FIH Master Coach Ruediger Haenel feels that Indoor Hockey in Germany is a compact part of hockey family.
‘There is a strong and serious competition system. You can play Indoor Hockey in any school facility and the combination of indoor and outdoor hockey means that you can play hockey all year round and therefore be able to compete with other sports.’
Rodolfo Mendoza, FIH Master Coach in Pan America:
‘Indoor Hockey is mainly a winter sport and played more frequently and consistently in the Northern Hemisphere, where winters are longer and extremer, compared with the South. Definitely, Canada and USA are from a climatologic point of view the more important countries in the Americas where Indoor Hockey is played.’
Up to date, the Pan American Hockey Federation (PAHF) has organized three Indoor Pan American Cups simultaneously for both Men’s and Women’s.
In summary, Canada, USA and Trinidad in Men’s, and Canada, Trinidad and Mexico in Women’s are the only countries in the Continent that have played in Indoor World Cup. Canada Men’s is the only team that has played at the two World Cups.
In the Caribbean region Indoor Hockey is played in many countries (Guyana, Barbados, Venezuela, and some more) but Trinidad & Tobago is the country with the more consistent participation in both Pan Am and FIH Indoor World Cup.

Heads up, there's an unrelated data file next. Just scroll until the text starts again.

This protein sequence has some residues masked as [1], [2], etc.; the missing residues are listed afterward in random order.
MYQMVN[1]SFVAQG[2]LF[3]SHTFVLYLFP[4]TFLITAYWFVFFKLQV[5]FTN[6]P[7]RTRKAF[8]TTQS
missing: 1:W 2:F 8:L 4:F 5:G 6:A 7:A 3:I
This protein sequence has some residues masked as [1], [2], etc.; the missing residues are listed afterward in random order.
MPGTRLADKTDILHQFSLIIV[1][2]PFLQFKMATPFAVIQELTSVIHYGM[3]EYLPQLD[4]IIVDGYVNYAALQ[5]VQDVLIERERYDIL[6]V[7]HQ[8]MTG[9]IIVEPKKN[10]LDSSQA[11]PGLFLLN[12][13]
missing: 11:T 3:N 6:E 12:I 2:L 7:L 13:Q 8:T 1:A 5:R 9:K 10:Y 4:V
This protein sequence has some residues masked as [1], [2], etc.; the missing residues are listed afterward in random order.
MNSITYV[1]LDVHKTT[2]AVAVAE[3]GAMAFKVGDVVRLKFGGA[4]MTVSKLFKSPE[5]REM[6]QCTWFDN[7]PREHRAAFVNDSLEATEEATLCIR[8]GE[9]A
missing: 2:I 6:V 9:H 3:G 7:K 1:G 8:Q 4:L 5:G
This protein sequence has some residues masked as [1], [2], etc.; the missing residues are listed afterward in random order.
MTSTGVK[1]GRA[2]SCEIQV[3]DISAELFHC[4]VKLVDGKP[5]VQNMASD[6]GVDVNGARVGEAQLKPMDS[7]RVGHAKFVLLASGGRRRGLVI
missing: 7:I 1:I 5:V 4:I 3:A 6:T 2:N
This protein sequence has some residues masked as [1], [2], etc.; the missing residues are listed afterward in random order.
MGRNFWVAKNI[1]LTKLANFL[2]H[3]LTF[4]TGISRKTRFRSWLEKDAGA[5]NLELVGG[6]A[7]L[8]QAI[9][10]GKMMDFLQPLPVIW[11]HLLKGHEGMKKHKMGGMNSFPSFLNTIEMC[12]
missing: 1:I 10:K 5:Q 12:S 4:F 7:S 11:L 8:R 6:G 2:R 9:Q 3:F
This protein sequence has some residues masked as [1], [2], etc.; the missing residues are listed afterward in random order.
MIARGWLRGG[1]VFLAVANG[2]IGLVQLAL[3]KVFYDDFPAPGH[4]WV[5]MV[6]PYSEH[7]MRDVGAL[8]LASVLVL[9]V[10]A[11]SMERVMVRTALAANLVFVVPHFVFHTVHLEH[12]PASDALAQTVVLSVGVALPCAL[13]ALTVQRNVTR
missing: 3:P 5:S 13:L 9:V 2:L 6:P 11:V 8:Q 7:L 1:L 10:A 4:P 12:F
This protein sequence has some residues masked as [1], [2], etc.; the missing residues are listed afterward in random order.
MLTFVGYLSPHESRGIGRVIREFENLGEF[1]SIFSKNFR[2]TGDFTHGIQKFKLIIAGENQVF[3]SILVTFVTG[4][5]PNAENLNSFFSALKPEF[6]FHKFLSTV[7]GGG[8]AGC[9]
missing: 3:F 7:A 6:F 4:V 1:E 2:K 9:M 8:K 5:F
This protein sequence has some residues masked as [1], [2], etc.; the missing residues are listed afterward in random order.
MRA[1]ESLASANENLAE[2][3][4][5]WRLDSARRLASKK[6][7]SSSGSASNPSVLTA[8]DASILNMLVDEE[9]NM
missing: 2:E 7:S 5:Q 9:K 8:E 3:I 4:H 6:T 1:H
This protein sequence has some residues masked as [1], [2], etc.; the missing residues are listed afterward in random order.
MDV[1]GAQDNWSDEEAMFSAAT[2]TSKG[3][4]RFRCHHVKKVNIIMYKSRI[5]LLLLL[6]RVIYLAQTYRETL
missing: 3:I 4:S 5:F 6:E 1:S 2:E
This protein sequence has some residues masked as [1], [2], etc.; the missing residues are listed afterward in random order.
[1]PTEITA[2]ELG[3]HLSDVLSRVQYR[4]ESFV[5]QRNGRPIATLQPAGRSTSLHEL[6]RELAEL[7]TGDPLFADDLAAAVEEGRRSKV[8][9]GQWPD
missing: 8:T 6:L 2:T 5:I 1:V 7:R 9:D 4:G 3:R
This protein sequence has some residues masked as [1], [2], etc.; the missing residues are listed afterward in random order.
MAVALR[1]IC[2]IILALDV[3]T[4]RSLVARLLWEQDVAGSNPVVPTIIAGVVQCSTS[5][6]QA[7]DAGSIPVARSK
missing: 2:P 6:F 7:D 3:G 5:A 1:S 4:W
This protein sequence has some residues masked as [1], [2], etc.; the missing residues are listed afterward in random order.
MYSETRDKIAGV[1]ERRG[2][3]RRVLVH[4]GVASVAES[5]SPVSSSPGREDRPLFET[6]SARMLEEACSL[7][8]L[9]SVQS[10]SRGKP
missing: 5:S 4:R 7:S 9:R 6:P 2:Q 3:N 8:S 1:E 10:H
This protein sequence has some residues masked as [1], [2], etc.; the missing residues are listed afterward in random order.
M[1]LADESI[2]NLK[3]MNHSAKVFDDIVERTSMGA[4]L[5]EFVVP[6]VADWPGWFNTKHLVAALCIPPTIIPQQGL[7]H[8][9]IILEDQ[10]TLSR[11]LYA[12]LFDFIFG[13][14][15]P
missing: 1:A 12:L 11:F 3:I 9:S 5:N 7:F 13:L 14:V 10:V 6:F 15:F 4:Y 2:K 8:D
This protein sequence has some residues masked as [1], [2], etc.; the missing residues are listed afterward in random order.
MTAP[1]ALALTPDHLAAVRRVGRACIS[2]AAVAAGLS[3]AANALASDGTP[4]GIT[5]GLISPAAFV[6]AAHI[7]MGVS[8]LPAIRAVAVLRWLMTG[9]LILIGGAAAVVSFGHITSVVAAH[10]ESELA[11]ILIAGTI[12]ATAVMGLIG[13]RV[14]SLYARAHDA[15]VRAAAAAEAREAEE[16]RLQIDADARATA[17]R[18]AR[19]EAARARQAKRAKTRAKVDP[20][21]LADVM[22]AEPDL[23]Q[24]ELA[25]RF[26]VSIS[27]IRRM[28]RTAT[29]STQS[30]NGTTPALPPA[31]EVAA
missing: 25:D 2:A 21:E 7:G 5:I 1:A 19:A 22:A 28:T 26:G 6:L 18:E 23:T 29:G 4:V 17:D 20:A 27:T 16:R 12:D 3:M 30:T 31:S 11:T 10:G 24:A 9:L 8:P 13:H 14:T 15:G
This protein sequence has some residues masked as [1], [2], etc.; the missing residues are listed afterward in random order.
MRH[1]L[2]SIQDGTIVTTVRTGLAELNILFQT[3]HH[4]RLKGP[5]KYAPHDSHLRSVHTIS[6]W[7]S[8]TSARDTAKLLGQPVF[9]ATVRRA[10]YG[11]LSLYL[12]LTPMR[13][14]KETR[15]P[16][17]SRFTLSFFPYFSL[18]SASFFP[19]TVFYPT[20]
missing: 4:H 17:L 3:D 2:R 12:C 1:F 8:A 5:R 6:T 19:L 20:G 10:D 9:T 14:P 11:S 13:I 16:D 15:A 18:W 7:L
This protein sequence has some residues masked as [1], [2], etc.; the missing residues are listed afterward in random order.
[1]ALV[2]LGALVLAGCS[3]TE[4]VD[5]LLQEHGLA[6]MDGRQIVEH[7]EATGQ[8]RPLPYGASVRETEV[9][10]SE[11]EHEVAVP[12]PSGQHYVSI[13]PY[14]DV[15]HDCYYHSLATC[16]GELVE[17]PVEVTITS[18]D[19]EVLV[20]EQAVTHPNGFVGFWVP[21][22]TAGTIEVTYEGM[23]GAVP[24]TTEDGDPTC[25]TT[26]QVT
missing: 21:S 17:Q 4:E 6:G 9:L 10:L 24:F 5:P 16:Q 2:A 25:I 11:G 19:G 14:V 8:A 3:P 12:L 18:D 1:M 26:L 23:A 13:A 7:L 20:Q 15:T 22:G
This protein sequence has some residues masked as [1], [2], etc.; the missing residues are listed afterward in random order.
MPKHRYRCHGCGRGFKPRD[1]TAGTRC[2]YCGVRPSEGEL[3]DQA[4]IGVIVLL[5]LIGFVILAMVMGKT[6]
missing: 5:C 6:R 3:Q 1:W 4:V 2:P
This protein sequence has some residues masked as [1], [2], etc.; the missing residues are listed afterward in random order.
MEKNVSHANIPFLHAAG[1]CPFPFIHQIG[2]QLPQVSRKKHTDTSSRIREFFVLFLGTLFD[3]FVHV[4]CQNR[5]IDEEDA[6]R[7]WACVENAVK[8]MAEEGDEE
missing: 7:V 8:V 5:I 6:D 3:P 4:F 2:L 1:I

In South America, Paraguay, Brazil and Peru have shown some activities in Indoor, Women’s U17.Chile is increasing the interest to play Indoor.
In Argentina indoor hockey is also played outside Buenos Aires, especially in the South of the country where the climate, cold and dry, does not permit to have good grass pitches and where synthetic field are too expensive for most of the Clubs. Indoor Hockey National Tournaments (Men’s and Women’s, senior and U18) are regularly run and played. It is significant to say that Indoor Hockey is a very active sport in one of the most southern cities of the World: in Ushuaia (Argentina). A Cup called “The Tournament of the end of the World” is run every year.
John Hooper an Australian Working in England - A coaching expert on Indoor Hockey and Field Hockey:
‘I view with optimism England’s re entry into European Indoor by hosting both the Men’s and Women’s Euro Hockey Indoor Nations Challenge to be held between in 2008.
This event will mark England’s international indoor comeback. The last appearance for an England senior team in Europe was in 1998 when the women won silver, but the highlight for England came in Glasgow in 1996 when the women won gold.’
‘England has announced it will extend the Indoor season and extend the Outdoor season in warmer weather on either side of Mid winter Indoor season. With frozen pitches and poor weather this seems a sensible practical position. Much like Germany does at the moment.’
‘Recently the penultimate “Big day in” England Men’s, Women’s and Juniors All England Indoor hockey championships, has attracted profit making crowds of between 4,000 – 7,000 spectators. All of this televised by Sky Sports. Sponsorships and being well organized has made this a self funded event.’
‘England hockey has made public announcements about their support of Indoor hockey and England hockey executive members have made this clear to all level of England hockey community. A strong feeling that England hockey are supportive, organized and want to move Hockey including Indoor hockey forward in the right direction has made Indoor hockey feel like its part of the General hockey scene rather than poor cousin. England is developing a great environment for both Indoor and field hockey coaches to flourish in.’